Last bite of a Czech trilobite in Nature

A team of paleontologists of the Institute of Geology and Paleontology (including a former CGD junior member Valéria Vaškaninová) together with their colleagues from other institutions described a 465 Ma old trilobite Bohemolichas with preserved gut contents in Nature. The trilobite is among the first Czech fossils that were examined at the European Synchrotron facility in Grenoble. This cutting-edge technology enabled to non-destructively visualise all fragments in the gut of the trilobite, some of them identifiable to the species level, at a high resolution. The digestive tract of the trilobite was tightly packed with calcareous shells and their fragments that belonged to marine invertebrates such as ostracods, bivalves and echinoderms. The authors propose that the trilobite was an opportunistic scavenger, a light crusher and a chance feeder that ate dead or living animals, which either disintegrated easily or were small enough to be swallowed whole, without any attempt to reject the hard shells. This indicates that they were not exposed to an acidic environment, similar as in modern marine crustaceans and horseshoe crabs, suggesting that it might be an ancestral character of arthropods. The research thus fills a fundamental gap in our understanding of trilobite ecology and their role in Paleozoic ecosystems.

Kraft P., Vaškaninová V., Mergl M., Budil P., Fatka O., Ahlberg P.E. (2023): Uniquely preserved gut contents illuminate trilobite palaeophysiology. Nature (DOI)

Cambrian sedimentary basins recorded the initial break-up of northern Gondwana






Diachronous opening of the Rheic Ocean and separation of Avalonian–Cadomian terranes from Gondwana was a major, but still poorly understood paleogeographic event in the late Ediacaran to early Cambrian. A recent study from the Příbram–Jince basin in the Bohemian Massif revealed a significant provenance and paleocurrent changes in response to dextral transtension that enlarged the basin into a pull-apart structure, suggesting that strike-slip movements along the former Avalonian–Cadomian belt controlled the diachronous opening of the Rheic Ocean. Putting this piece of information into a plate-tectonic picture, it seems that an inherited suture in the Avalonian ribbon terrane facilitated complete rifting and rift–drift transition while the Cadomian terranes, including those now forming the Bohemian Massif, remained attached to Gondwana during this large-scale rifting event.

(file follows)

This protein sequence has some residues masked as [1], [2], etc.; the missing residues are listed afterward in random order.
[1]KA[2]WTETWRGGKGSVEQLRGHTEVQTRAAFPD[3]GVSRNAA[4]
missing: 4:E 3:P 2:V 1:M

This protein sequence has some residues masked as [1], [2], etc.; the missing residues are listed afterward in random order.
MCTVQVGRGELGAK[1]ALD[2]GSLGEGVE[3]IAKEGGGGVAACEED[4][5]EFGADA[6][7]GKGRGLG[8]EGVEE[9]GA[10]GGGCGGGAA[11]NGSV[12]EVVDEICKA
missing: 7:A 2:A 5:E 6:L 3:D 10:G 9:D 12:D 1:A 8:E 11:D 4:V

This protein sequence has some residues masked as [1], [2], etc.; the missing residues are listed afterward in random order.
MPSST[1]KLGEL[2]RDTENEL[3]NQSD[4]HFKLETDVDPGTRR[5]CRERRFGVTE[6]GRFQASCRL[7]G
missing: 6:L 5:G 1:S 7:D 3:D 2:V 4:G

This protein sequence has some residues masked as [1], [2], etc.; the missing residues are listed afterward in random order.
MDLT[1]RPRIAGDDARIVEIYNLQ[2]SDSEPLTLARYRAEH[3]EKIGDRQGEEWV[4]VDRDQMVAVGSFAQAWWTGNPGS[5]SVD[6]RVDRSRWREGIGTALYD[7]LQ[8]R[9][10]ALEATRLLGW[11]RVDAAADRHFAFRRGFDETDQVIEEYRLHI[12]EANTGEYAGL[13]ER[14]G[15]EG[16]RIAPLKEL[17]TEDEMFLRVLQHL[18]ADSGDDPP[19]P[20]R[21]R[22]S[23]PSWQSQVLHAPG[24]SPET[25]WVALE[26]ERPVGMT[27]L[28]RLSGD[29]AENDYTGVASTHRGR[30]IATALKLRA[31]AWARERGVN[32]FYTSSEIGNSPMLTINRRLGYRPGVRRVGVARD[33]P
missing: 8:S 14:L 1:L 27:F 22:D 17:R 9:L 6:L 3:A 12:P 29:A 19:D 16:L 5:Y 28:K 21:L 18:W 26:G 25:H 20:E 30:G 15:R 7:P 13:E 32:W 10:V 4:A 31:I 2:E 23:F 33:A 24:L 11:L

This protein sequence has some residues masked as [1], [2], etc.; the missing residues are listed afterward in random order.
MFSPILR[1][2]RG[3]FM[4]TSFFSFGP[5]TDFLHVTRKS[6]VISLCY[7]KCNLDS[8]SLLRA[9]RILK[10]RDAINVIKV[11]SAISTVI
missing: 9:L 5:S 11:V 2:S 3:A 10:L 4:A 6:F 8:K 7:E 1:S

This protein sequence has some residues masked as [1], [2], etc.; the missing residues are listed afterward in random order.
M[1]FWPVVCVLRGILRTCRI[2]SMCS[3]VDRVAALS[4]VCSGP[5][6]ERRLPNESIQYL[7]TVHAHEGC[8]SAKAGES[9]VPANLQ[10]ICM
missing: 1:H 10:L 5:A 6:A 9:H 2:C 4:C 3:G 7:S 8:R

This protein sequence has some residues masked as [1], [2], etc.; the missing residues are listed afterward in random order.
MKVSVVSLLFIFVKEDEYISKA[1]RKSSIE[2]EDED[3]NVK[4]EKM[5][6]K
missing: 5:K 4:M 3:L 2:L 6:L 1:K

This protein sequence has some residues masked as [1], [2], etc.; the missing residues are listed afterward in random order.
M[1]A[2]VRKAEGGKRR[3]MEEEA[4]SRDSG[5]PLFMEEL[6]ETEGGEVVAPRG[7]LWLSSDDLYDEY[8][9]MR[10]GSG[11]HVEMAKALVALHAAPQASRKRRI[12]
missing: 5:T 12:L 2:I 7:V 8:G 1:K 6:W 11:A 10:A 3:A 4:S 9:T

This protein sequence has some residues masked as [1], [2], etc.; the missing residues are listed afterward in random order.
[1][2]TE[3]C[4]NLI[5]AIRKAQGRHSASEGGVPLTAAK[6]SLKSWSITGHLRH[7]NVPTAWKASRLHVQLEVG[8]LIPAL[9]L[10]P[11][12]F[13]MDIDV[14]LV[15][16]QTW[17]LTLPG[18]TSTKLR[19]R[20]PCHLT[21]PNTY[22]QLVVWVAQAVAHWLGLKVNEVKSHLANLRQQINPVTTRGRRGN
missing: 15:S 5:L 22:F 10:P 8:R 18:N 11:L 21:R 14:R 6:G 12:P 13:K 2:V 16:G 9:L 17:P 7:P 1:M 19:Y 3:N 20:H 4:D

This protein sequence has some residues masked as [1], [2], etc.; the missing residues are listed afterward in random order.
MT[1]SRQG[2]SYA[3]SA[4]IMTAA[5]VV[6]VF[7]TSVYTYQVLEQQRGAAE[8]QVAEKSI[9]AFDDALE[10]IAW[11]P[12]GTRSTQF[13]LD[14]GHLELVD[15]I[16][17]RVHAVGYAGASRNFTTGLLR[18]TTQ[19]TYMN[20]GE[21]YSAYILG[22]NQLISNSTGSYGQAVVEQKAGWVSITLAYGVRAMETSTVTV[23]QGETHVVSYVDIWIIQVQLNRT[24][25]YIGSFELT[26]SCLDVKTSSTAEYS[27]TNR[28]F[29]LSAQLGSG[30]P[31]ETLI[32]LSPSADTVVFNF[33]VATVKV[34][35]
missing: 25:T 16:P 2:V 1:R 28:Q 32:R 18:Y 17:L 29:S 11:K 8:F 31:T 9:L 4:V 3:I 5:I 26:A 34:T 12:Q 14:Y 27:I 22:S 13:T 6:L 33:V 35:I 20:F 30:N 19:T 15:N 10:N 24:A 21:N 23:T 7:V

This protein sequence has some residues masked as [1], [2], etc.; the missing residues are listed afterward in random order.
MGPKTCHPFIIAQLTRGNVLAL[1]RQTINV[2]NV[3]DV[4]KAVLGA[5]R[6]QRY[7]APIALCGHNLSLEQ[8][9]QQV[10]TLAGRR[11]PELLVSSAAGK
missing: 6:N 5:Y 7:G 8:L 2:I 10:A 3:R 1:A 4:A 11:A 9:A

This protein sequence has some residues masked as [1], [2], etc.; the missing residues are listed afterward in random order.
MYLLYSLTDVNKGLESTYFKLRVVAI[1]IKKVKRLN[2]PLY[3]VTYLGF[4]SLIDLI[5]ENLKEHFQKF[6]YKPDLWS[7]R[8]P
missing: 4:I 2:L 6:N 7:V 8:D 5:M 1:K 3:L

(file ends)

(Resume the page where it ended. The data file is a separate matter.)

Syahputra R., Žák J., Nance R.D. (2021): Cambrian sedimentary basins of northern Gondwana as geodynamic markers of incipient opening of the Rheic Ocean. Gondwana Research 105, 492-513. (DOI)

Magmatic pulses during orogeny: when and how fast is magma added to the upper crust?

A new paper by Trubač et al. combines geochronologic data with a GIS-based spatial analysis of plutons in the Bohemian Massif, Variscan belt, to examine the magma fluxes and temporal pattern of plutonism during collisional orogeny. The collisional orogens differ from continental margin arcs, where the plutonic material is added in repeating cycles to the upper crust during protracted oceanic subduction. Instead, it was shown that the collisional plutonism reflects a secular thermotectonic evolution of the orogen, where magma sources change from mantle-dominated to intracrustal, paralleled by increasing significance of crustal recycling at the expense of crustal growth. The analysis also suggests that crustal thickening, commonly regarded as the main cause of plutonism in collisional orogens, may be of relatively lower significance than a late-stage mantle delamination.

Trubač J., Žák J., Kondrová L. (2020): Magmatic tempos in large hot orogens in comparison with continental margin arcs. Journal of Geology 128, 465-475. (DOI)

A new study in Science: the origin of our teeth is among the most primitive jawed fish

In the two extant jawed vertebrate groups, bony fish (and their descendants the land animals) and sharks, new teeth usually develop on the inner side of the old ones. Sharks have no bones and their teeth do not attach to the cartilaginous jaws, whereas in bony fish and land animals, the teeth are always attached to jaw bones. This diversity raises many questions about the origin of teeth. Until now, researchers have focused on fossils of a group of armoured fish,  the arthrodires, the only stem jawed vertebrates in which teeth were known. They struggled to understand how they could have evolved into the teeth of modern vertebrates, as arthrodire teeth are so different in position and mode of tooth addition.